Here’s the dilemma: when it comes to client relationships, there are two seemingly opposing approaches to making projects go smoothly. On one hand, you can develop strong personal relationships with your clients and let love rule. Unfortunately, this often becomes problematic when difficult conversations around deadlines or budget are needed; the project often suffers as we strive to avoid conflict. On the other hand, you can be a hard-ass, set firm boundaries, and drive it home without concern for friendship or joy. The problem here is that it’s not a very fun approach for either party, and even if you deliver a successful project, the client may never want to work with you again.

It’s the same quandary any new parent faces. Of course you want your kid to love you, but the mother or father who doesn’t set boundaries with their children will face many more parenting challenges down the road. The good news is that somehow, (good) parents manage to pull it off. They set boundaries, they enforce rules… and their kids still love them. (Most of the time.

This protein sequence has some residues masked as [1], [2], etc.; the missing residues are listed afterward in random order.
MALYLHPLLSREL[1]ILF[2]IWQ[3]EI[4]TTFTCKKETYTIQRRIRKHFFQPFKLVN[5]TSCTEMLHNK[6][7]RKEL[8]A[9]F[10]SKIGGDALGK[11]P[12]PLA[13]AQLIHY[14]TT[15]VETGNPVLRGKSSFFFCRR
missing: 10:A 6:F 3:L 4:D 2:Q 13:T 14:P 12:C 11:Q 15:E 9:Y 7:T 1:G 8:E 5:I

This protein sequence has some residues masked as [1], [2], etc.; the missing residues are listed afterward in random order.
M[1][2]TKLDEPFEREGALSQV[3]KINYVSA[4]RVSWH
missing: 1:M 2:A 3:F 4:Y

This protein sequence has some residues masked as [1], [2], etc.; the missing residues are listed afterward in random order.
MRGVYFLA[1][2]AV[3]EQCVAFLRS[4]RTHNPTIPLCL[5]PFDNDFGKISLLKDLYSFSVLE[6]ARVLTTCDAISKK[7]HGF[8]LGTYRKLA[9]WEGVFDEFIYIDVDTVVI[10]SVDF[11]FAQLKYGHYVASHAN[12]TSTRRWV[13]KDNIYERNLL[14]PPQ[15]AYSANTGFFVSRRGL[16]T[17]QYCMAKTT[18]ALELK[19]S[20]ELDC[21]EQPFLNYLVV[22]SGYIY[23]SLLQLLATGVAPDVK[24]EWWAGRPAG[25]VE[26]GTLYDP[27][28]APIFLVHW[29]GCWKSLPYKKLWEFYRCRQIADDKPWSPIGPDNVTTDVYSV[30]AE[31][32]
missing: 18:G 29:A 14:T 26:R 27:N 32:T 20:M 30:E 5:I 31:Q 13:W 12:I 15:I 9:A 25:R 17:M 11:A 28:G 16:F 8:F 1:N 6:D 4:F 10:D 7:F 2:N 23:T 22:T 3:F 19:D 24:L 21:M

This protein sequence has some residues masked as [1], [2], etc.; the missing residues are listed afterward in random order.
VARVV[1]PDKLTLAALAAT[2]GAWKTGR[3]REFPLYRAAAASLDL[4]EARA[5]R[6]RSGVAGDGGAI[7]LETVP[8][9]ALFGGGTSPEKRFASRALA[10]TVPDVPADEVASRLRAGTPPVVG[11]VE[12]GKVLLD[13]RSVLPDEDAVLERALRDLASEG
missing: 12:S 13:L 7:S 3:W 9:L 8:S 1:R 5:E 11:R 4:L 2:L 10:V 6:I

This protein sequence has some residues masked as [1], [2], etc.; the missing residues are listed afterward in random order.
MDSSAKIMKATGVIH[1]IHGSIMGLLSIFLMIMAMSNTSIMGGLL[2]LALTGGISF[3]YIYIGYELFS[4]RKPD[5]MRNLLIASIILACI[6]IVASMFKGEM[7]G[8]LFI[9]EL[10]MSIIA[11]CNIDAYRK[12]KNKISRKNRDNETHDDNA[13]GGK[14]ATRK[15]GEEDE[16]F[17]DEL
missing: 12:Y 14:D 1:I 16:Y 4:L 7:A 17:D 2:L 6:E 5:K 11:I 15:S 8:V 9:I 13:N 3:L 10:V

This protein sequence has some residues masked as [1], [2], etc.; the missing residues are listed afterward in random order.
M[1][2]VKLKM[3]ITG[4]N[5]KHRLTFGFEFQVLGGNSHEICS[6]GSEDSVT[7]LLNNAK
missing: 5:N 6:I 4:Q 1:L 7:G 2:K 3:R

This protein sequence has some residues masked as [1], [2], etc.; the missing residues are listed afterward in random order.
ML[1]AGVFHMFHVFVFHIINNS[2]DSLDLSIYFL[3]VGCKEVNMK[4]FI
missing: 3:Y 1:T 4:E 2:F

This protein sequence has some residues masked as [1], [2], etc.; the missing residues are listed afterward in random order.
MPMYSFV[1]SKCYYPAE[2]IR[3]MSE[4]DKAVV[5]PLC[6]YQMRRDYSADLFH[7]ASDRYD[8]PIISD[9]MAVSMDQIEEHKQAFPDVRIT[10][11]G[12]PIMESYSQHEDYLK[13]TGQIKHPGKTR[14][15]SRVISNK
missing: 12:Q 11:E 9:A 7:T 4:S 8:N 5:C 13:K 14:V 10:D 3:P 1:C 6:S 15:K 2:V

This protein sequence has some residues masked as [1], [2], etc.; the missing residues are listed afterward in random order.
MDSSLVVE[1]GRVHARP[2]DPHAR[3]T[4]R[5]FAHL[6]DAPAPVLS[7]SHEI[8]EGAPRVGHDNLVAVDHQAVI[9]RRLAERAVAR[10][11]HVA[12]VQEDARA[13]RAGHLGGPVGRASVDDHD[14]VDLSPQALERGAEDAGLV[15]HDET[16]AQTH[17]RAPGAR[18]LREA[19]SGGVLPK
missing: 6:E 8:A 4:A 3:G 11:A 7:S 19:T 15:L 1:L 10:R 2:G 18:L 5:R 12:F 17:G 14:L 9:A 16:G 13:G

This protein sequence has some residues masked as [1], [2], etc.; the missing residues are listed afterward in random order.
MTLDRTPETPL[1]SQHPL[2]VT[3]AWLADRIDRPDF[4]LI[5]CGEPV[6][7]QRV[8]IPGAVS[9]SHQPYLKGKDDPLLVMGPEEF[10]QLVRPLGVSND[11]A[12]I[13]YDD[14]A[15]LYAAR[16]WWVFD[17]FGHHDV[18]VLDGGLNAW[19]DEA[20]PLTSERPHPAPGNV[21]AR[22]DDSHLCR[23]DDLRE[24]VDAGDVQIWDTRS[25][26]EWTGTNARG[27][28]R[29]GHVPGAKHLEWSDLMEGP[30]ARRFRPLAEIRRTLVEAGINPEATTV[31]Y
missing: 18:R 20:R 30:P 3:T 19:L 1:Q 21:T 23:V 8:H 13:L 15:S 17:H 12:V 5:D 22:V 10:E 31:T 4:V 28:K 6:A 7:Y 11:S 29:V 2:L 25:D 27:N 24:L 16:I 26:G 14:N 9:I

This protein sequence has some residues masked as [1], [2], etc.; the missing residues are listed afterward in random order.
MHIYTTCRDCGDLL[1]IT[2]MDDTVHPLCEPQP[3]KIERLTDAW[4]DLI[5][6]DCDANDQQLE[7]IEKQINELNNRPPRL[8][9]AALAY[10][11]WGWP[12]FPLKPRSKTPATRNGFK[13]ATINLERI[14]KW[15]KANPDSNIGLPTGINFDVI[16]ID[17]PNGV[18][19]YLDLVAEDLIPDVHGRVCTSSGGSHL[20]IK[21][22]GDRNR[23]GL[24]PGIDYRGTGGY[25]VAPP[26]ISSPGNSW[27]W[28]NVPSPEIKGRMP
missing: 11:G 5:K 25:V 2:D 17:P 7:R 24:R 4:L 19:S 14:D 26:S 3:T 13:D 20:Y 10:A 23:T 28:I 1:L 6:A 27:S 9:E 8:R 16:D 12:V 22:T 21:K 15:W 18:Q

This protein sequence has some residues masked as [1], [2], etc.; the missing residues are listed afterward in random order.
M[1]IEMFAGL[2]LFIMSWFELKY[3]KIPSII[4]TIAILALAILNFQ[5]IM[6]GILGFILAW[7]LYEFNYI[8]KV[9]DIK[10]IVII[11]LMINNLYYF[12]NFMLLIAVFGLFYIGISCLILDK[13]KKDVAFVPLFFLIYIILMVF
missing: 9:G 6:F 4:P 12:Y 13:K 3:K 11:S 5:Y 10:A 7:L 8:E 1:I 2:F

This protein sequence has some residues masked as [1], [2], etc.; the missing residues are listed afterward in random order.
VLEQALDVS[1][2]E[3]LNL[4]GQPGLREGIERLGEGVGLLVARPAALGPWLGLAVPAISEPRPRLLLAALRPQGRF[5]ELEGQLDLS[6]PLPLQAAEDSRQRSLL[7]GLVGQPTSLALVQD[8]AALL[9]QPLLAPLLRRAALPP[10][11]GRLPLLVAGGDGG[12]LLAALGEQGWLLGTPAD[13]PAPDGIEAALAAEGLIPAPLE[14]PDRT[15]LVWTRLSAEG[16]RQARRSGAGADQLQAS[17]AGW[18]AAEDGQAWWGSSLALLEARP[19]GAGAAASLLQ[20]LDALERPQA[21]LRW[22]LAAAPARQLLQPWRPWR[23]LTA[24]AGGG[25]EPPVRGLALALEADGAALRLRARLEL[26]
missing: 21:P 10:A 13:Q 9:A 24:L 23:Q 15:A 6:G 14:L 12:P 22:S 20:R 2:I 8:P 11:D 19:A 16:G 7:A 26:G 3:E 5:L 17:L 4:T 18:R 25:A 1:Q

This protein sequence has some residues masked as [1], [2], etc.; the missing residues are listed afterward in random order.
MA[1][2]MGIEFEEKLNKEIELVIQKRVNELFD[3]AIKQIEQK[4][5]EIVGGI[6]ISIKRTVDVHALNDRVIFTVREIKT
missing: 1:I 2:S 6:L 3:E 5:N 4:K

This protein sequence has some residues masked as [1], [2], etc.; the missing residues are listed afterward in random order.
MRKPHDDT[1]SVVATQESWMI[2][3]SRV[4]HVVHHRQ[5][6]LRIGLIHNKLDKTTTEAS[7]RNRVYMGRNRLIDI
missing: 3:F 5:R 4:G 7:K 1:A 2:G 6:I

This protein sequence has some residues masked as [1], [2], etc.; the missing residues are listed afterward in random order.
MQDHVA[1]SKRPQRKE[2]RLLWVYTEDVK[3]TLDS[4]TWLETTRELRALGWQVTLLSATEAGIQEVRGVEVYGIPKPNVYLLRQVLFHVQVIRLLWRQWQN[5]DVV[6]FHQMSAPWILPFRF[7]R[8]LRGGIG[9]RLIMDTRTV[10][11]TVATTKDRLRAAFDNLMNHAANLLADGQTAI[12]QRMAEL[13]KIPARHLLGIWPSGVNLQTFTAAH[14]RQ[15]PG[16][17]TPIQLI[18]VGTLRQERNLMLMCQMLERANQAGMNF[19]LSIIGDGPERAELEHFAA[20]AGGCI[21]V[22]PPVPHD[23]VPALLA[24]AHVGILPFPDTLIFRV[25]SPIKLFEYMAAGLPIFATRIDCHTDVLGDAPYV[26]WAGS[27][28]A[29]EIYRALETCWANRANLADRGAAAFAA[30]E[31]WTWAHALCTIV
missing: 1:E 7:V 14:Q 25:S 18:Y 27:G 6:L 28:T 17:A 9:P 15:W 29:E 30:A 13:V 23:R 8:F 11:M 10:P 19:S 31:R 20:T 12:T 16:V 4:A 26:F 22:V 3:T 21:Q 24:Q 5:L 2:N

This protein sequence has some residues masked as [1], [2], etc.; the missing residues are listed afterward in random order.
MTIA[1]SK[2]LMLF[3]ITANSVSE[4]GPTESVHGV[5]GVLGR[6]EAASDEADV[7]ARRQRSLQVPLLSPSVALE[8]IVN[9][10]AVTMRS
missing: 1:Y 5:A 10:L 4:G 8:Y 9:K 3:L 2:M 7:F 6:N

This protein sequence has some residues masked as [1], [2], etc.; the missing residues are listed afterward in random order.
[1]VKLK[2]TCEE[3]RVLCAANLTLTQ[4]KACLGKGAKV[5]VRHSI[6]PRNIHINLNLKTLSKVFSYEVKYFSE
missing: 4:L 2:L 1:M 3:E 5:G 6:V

So let’s do that: let’s do both. The foundation for both sides of this equation is set in the very first meeting with your client: the kickoff. This most typically takes the form of a single event, but I’d like to suggest splitting things into two separate meetings:

  1. An informal meet and greet to establish first impressions and rapport. This meeting should be relaxed and enjoyable and set the tone for your future relationship.
  2. A formal project kickoff to set rules, expectations, and boundaries. This one is a lot less fun but no less important. It sets the parameters of the working environment the rest of the way.

Let’s take a closer look at what’s going on with both:

Informal Meet & Greet
We all know that first impressions are important, but there are even stronger reasons why this is the case in project work.